As it turns out, the vast majority do see economic equality increasing, and want government intervention as a result.

Unknown said...

Why in the world are RWNJs so scared of "intellectuals" and "long books"? said...

I see a troll from Cafe Hayek came by to change the subject. Just a s quick reply. First, liberalism, and even social democracy, is not about revolution, but about tweaking the system. Most people working one and 1/2 jobs, long commutes, and taking care of kid don't have much energy for revolution, and besides, they want the system to pay their social security checks when they get old and used up. A revolution might mean those checks don't show up. Just because they not reenacting the October revolution does not mean they are happy. Most of that decline in wealth is the result of housing values crashing and only partially recovering and the millions who lost everything in foreclosure. If you had a $100,000 in equity in 2006 and ended up being in foreclosure or a short sale by 2009, you lost all that wealth. And Obama, reflecting the neoliberal capture of the Democrats in the late seventies and eighties, adopted policies that please the bankers and stuck it to the debtors. But the Democrats remain the lesser of two evils in the current system by a large margin.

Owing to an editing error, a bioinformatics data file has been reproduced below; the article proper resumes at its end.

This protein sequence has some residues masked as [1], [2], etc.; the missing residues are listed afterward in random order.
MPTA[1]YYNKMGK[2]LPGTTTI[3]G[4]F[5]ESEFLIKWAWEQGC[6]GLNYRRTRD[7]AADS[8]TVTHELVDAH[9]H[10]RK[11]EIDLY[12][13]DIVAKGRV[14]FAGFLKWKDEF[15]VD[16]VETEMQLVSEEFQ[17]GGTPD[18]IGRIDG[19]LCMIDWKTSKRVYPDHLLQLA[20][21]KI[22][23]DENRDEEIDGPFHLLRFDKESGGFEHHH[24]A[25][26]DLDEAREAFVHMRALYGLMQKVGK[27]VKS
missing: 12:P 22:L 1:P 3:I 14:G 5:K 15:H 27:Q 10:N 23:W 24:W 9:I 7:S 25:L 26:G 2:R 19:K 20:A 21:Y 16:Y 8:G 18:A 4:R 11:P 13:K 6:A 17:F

Roger said...

"Now that the rich no longer fear that workers will go communist anywhere in the world, the have no incentive to maintain a strong, thriving middle class in the First World." This is a point I don't see often enough. I've just started reading Arthur M. Schlesinger, Jr.'s "The Crisis of the Old Order," first of three volumes on the history of "The Age of Roosevelt." I hadn't realized, or had forgotten, how much social unrest there was in 1919. Granted, the Bolshevik Revolution got the international elites worried that revolution could be exported, but then the Depression caused a tremendous re-thinking of the social contract. I never realized until reading this why Hayek was so terrified of planning. Anyway, I'm afraid wa aren't going to see sufficient motivation until the 0.01% finish their job of tearing down the tattered social safety net and we have literally tens of thousands of people stopping garbage trucks in the streets to root through them for something that's still edible. The Great Recession was nothing compared to what was happening in 1930-31.